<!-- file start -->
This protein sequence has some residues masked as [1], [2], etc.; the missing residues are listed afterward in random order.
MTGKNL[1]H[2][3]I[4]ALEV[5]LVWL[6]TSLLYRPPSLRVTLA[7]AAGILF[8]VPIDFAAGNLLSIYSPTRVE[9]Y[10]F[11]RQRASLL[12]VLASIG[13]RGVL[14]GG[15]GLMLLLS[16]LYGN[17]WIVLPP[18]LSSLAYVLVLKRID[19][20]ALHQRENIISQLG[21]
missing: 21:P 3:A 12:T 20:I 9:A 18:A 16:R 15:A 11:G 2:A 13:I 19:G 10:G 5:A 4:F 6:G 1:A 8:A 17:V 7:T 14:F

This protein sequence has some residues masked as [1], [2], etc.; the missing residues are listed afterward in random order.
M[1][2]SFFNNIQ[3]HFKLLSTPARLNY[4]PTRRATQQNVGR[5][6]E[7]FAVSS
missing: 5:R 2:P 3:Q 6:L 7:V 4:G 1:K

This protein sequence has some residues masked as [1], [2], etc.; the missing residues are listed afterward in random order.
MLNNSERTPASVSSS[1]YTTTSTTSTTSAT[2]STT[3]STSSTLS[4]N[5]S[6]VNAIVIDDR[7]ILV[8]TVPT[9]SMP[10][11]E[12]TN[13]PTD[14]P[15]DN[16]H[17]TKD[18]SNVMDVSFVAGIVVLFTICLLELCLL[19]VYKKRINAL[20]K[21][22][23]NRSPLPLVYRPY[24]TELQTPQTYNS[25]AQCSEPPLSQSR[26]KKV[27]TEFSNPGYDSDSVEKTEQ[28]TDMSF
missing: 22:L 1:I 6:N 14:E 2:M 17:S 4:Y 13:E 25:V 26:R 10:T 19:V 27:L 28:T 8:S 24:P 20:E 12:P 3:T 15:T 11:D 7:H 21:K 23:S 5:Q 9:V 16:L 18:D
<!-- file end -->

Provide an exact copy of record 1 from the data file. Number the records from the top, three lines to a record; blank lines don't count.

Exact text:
This protein sequence has some residues masked as [1], [2], etc.; the missing residues are listed afterward in random order.
MTGKNL[1]H[2][3]I[4]ALEV[5]LVWL[6]TSLLYRPPSLRVTLA[7]AAGILF[8]VPIDFAAGNLLSIYSPTRVE[9]Y[10]F[11]RQRASLL[12]VLASIG[13]RGVL[14]GG[15]GLMLLLS[16]LYGN[17]WIVLPP[18]LSSLAYVLVLKRID[19][20]ALHQRENIISQLG[21]
missing: 21:P 3:A 12:T 20:I 9:A 18:A 16:R 15:A 11:G 2:A 13:I 19:G 10:G 5:A 4:F 6:G 1:A 8:A 17:V 7:T 14:F